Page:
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Re: Notify user agent available fragment

From: Jeroen Wijering <jeroen@longtailvideo.com>
Date: Wed, 5 May 2010 16:36:53 +0200
Cc: public-media-fragment@w3.org
Message-Id: <D3B110B1-F1B5-4712-843E-FB3515E1017C@longtailvideo.com>
To: raphael.troncy@eurecom.fr
Dear all,

Thanks for your replies. Overall, it looks like the core issue I  
raised is (and should) not be addressed by the Media Fragments  
workgroup.

> As Jack said, this is the problem of discovery, and as Davy rightly  
> pointed out, if you are concerned of how a UA can know in advance  
> which tracks (if any) are available in a media resource, then there  
> are at least two ways:
>  - use the Media Multitrack Javascript API developed by the  
> accessibility task force of the HTML5 WG, http://www.w3.org/WAI/PF/HTML/wiki/Media_MultitrackAPI
>  - try to get a description of the media, using for example the  
> Media Ontology API, http://www.w3.org/TR/mediaont-10/
> Note that these 2 approaches migh converge in a close future ...

Excellent, thanks for this information. It seems that, at present, the  
Media Multitrack API intends to provide this functionality. It is more  
aimed at the technical details of a resource whereas the Ontology API  
focuses more on describing the information provided in the resource.

> For your second example, this falls more into the work of the WG.  
> Requesting a media fragment does not mean you will receive exactly  
> this media fragment! The server will follow a best approach (for  
> example seeking to the previous/next I-frame). However, the server  
> will also specify in its reply what are the actual time ranges it is  
> serving. Consequently, the UA will then be free to either playing a  
> slightly longer sequence, or freeze during the non-expected seconds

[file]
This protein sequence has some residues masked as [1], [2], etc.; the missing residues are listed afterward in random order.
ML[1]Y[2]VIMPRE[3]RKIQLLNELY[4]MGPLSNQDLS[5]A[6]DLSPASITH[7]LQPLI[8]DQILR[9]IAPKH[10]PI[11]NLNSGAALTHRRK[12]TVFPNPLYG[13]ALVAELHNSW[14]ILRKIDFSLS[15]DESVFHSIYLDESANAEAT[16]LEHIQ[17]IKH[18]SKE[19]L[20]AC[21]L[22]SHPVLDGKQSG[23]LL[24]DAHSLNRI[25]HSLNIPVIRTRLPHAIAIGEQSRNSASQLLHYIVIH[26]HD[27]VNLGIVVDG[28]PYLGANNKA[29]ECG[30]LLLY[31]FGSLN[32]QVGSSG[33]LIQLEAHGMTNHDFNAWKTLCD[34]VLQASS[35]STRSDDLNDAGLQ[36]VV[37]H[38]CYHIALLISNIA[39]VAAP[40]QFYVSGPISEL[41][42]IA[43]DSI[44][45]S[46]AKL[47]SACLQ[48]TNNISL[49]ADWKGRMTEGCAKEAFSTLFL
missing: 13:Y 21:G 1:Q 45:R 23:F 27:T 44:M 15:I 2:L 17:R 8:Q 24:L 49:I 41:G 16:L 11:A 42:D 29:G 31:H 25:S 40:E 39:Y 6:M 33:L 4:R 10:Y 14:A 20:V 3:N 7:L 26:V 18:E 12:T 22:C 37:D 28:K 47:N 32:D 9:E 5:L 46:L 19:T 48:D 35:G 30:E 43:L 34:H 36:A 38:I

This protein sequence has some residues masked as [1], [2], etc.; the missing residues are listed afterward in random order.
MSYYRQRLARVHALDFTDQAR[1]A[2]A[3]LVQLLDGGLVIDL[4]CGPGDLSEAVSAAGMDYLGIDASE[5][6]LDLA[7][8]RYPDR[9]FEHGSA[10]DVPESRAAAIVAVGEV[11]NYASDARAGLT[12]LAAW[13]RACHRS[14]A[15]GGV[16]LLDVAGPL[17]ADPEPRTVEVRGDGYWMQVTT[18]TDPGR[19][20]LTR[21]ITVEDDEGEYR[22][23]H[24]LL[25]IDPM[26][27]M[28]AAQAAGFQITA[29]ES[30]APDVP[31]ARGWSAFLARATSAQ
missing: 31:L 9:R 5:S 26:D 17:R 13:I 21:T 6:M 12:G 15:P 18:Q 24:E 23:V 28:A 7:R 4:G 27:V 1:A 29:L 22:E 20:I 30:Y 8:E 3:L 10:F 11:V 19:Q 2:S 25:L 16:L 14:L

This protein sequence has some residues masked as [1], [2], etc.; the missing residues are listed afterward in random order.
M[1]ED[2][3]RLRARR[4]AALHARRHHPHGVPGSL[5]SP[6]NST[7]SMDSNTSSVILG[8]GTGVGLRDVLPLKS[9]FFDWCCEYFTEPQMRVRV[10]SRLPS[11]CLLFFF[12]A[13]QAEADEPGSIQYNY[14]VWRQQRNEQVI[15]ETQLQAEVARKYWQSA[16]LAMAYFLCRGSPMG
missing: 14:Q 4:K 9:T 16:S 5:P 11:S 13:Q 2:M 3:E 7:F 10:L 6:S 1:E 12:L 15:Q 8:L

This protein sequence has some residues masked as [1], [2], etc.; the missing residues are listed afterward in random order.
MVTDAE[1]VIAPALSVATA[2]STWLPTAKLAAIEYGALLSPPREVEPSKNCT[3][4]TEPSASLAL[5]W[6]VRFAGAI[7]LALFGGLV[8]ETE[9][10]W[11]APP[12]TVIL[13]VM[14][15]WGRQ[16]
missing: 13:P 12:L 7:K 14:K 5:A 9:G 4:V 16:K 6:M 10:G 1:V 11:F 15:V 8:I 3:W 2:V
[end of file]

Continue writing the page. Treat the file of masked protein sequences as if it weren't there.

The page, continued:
> and just play what the user has requested.

Yes, that makes sense.  Especially when the server will include a  
descriptive Range header as described in the draft. The user-agent  
then immediately knows what it has received, and has full flexibility  
to do whatever it wants.

> If a user is requesting a track that does not exist, or cannot be  
> extracted, I think the WG will prefer to send the full media  
> resource rather than a 4xx, but this is still subject of discussion.  
> We would be also happy to hear from the developer community what do  
> they think.

I personally think it would be good to do return a 4xx error (out of  
range?) when the requested data entirely lies outside the range of the  
mediafile:

* An audiotrack is requested for a mediafile that only contains video.
* A fragment from 50 to 60 seconds is requested for a mediafile that  
is only 30 seconds in length.
* A region from 400x300 to 600x300 is requested for an image that is  
only 200x300 in size.

In each of these cases I'd presume the full mediafile has little value  
to the user agent (why video if I requested audio? why 0-30s if I  
requested 50-60s? it's the wrong data and I either cannot or don't  
want to present it to the user.). Returning the entire resource by  
default would seem to generate a lot of traffic for data that will  
likely not be used. In case of the error, the user agent can always  
fallback to a request for the full resource in such rare cases it does  
want it.

Kind regards,

Jeroen
Received on Wednesday, 5 May 2010 14:37:27 GMT

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